Asian Shares Mostly Lower On Recession Fears

Asian stocks ended mostly lower on Tuesday after Wall Street entered the bear market on fears that aggressive rate tightening by the Federal Reserve would push the world’s largest economy into recession.

With inflation running well ahead of the Fed’s 2 percent goal, investors wonder whether the U.S. central bank will announce a bigger rate move during the two-day meeting that concludes Wednesday.

Goldman Sachs and JPMorgan Chase & Co. said they expect the Fed to raise interest rates by 75 basis points at their meeting on Wednesday.

Regional stocks ended off their lows, with some markets reversing course as U.S. stock futures pointed to a rebound on Wall Street later in the day.

China’s Shanghai Composite index ended up 1.02 percent at 3,288.91, reversing an early slide. Hong Kong’s Hang Seng index also reversed early losses to finish marginally higher at 21,067.99.

Japanese shares fell sharply as inflation worries persisted and the reimposition of restrictions in Beijing, Shanghai and other places sparked worries of new supply chain disruptions.

The Nikkei average slid 1.32 percent to 26,629.86, falling for a third day as investors weighed risks to growth. The benchmark index sank nearly 2.2 percent earlier, touching the lowest since May 19. The broader Topix index closed 1.19 percent lower at 1,878.45 with tech, travel, healthcare and real estate stocks falling the most. Heavyweight SoftBank Group lost 2.6 percent.

Seoul stocks extended losses for the sixth day running and hit a fresh 19-month low on rate hike woes. The Kospi average dropped 0.46 percent to 2,492.97 after hitting a low of 2,457.39 at one point.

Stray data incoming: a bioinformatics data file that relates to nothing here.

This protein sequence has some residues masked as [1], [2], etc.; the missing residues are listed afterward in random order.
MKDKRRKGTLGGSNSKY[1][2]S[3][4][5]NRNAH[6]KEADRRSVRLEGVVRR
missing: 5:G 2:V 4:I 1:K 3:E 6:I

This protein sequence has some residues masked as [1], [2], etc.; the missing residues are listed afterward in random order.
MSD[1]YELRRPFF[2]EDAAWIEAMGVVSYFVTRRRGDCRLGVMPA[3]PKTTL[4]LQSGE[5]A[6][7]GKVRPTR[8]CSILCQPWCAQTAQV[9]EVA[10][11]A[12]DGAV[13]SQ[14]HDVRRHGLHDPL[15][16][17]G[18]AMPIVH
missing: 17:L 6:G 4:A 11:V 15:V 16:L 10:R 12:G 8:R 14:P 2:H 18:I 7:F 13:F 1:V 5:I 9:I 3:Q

Major battery maker LG Energy Solution bucked the weak trend to close 2.8 percent higher after the company announced the plan to build a new plant in South Korea for the 4680 battery cells known for their wide use by Tesla Inc.

Australian stocks led regional losses as local markets played catch-up with the losses internationally on Friday and Monday.

The benchmark S&P/ASX 200 index fell 3.55 percent to 6,686, marking its lowest level since Feb. 26, 2021 as investors awaited the outcome of Wednesday’s Fed meeting.

Losses were seen across sectors, with tech stocks such as Zip Co and Block plunging 15-16 percent. Lower iron ore prices weighed on the mining sector, with BHP, Rio Tinto and Fortescue Metals losing 4-8 percent.

New Zealand shares tumbled, with the benchmark S&P/NZX 50 closing down 2.59 percent at 10,641.36.

U.S. stocks plunged into a bear market on Monday and government bond yields soared as investors continued to fret over stubbornly high inflation and the prospect of aggressive monetary tightening by central banks.

The Dow tumbled 2.8 percent, the tech-heavy Nasdaq Composite plummeted 4.7 percent and the S&P 500 gave up 3.9 percent to reach their lowest closing levels in over a year.

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